“I personally would like to have been more aggressive, but it wasn’t an option,” said Kathy Kelly, a former vice president at the organization. “The Amateur Sports Act … clearly states that we, the NGB, or any other NGB, cannot restrict anybody’s ability to pursue participation in Olympics …”
The Ted Stevens Act has played a recurring role in mishandled Olympic abuse cases — including prior incidents at USA Gymnastics, USA Swimming and USA Taekwondo — because portions of the law intended to protect athletes’ rights to compete have impeded attempts by victims and advocates to quickly bar coaches suspected of abuse from working with children.
In March, Sen. Dianne Feinstein, D-Calif., proposed legislation that would amend the Ted Stevens Act to make everyone who works under Olympic organizations mandatory reporters of suspected abuse and require stronger abuse-prevention measures throughout these organizations. The bill passed last week, after incorporating changes recommended by the Senate Commerce Committee.
Starr, the victim advocate and former Olympic swimmer, said she and others have been suggesting changes to the Ted Stevens Act since 2011, after a similar abuse crisis at USA Swimming. Top USOC leaders, including Blackmun, have been reluctant to support legislation, she said.
The USOC’s ability to influence has its limits. Among the sport NGBs, some have leaders less inclined to take direction from Colorado Springs.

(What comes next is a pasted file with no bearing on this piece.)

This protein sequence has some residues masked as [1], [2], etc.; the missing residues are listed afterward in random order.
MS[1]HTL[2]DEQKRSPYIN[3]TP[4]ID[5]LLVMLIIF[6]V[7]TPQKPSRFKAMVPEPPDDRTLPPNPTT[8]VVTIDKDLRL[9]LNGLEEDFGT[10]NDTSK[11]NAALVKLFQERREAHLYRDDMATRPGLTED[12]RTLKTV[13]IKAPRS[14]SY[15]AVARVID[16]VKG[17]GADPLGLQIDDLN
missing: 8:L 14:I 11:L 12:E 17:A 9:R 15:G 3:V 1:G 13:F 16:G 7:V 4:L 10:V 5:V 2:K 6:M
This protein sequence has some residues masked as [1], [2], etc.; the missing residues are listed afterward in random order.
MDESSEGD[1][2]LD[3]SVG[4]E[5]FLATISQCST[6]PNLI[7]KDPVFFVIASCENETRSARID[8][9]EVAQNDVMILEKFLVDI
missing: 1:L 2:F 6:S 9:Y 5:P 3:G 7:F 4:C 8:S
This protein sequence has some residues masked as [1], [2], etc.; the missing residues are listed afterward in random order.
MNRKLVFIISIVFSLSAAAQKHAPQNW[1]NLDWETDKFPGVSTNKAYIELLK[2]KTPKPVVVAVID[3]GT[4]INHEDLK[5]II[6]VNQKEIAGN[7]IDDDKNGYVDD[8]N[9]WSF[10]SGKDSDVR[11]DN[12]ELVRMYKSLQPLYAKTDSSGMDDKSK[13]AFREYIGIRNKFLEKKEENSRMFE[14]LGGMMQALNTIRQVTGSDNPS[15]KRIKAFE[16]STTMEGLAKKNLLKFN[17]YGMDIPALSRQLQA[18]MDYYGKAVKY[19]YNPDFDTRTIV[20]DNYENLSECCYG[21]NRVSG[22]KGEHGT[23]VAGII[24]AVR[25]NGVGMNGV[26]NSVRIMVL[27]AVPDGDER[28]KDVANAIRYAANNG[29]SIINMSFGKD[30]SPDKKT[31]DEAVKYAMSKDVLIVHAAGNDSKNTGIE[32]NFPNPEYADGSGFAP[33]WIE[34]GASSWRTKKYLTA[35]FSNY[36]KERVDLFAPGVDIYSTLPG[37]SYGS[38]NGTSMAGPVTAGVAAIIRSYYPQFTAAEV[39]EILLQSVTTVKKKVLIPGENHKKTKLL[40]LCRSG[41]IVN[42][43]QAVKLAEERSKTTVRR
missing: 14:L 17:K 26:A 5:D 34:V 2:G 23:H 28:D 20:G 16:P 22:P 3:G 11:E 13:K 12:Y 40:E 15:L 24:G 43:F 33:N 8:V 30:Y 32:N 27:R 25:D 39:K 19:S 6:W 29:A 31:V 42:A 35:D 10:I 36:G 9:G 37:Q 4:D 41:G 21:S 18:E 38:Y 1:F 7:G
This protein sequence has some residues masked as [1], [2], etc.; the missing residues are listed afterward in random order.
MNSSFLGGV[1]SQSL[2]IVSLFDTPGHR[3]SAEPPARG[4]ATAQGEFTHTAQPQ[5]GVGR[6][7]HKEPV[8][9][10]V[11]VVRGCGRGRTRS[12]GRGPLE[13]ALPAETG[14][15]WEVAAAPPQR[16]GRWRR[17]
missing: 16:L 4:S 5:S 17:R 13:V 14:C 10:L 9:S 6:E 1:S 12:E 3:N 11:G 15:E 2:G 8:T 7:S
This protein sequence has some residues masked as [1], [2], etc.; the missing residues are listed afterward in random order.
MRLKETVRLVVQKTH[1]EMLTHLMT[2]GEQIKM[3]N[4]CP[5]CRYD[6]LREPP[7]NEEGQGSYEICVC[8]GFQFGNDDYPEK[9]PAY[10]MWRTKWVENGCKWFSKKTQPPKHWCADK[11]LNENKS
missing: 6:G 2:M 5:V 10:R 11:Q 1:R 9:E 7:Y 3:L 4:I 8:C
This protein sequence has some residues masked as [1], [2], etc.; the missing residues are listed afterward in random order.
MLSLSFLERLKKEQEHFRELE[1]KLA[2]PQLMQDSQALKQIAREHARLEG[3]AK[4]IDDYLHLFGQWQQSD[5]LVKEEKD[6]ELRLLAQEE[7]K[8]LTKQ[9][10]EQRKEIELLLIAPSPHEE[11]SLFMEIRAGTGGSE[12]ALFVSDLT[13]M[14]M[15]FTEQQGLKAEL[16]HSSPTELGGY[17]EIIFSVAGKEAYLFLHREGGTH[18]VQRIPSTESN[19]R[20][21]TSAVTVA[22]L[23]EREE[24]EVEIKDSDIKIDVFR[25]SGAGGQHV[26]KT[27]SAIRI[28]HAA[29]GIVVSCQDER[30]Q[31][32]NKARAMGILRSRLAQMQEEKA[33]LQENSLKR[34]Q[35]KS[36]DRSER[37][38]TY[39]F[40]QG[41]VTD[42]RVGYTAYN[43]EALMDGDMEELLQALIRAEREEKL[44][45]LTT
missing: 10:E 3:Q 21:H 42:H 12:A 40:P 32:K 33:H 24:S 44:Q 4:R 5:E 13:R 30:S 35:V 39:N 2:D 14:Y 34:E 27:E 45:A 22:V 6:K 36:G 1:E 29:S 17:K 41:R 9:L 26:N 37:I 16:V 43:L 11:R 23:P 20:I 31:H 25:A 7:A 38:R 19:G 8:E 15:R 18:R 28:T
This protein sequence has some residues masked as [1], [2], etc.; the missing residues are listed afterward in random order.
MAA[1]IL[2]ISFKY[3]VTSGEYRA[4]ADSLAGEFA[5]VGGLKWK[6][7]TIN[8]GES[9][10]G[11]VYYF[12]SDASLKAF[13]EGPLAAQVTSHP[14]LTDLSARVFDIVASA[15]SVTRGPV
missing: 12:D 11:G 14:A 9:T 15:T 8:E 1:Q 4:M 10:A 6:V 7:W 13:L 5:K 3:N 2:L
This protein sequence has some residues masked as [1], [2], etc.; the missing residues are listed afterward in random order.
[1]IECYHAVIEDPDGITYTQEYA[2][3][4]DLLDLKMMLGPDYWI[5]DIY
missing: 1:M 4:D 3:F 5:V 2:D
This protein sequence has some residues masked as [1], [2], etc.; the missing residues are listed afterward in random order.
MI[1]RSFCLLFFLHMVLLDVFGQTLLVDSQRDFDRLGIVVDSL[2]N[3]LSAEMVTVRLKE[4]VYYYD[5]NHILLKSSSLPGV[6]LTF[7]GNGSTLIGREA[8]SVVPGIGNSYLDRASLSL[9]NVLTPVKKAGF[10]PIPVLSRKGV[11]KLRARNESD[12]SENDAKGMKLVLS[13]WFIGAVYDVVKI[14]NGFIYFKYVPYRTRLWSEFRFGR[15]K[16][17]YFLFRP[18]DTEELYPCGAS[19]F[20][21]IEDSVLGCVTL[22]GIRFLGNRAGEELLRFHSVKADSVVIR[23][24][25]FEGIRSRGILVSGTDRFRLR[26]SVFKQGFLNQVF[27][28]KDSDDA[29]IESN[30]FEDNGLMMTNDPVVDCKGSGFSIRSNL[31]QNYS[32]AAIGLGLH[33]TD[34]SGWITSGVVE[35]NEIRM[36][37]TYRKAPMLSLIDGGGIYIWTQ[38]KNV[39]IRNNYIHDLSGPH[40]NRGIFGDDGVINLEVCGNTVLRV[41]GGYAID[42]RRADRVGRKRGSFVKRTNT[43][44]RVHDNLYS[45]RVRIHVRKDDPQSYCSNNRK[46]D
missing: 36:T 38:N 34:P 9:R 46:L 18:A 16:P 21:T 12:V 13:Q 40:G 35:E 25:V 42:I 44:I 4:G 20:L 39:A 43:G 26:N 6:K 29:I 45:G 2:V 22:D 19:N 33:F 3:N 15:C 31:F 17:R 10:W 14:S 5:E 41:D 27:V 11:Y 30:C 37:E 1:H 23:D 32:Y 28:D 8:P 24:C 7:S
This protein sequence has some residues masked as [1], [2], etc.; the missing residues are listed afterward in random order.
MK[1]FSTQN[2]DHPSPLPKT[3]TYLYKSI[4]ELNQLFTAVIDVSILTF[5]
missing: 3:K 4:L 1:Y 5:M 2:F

In 2012, as word started to circulate that the USOC was considering making background checks and education programs mandatory, officials in two sports pushed back.
In a December 2012 letter to Blackmun, U.S. Tennis Association (USTA) official F. Skip Gilbert vehemently objected to the USOC’s attempt to mandate abuse-prevention policies, calling it “misguided at best” and saying it “equates to the same bullying and harassment charges that the USOC wants to mandate that we keep out of our sport.”
Gilbert, who no longer works for the USTA, declined to comment. In a statement, the USTA said the organization had its own abuse-prevention program in 2012.
In a 2012 email to Blackmun, USA Softball official Ron Radigonda expressed concerns about the expense of criminal-background checks, which cost about $20 each. Mandatory background checks for all adults who work with children at local organizations could affect “competitive market share,” wrote Radigonda, who lamented that USA Softball had recently lost business in one state because a local official there decided to require background checks for umpires.
“Is there really a need for a top-down one-size-fits-all USOC approach to these issues?” Radigonda wrote.
Radigonda did not return messages requesting comment. USA Softball declined to answer questions about its background-check policies.
Within the sports more closely associated with the Olympics, any lack of vigilance is particularly dangerous, experts believe. In June, when former federal prosecutor Deborah Daniels released her review of USA Gymnastics’ abuse-prevention practices, she devoted an entire section to cultural factors that leave children at heightened risk of abuse in elite gymnastics.
Young athletes are often desperate for the attention and approval of coaches who — particularly in individual sports — have an unusual amount of control and power over athlete success. So-called “helicopter parenting” is discouraged; famed Olympic coaches Bela and Martha Karolyi prohibited parents from visiting the camp where the USA Gymnastics women’s team trained.
“Everything about this environment, while understandable in the context of a highly competitive Olympic sport, tends to suppress reporting of inappropriate activity,” Daniels wrote.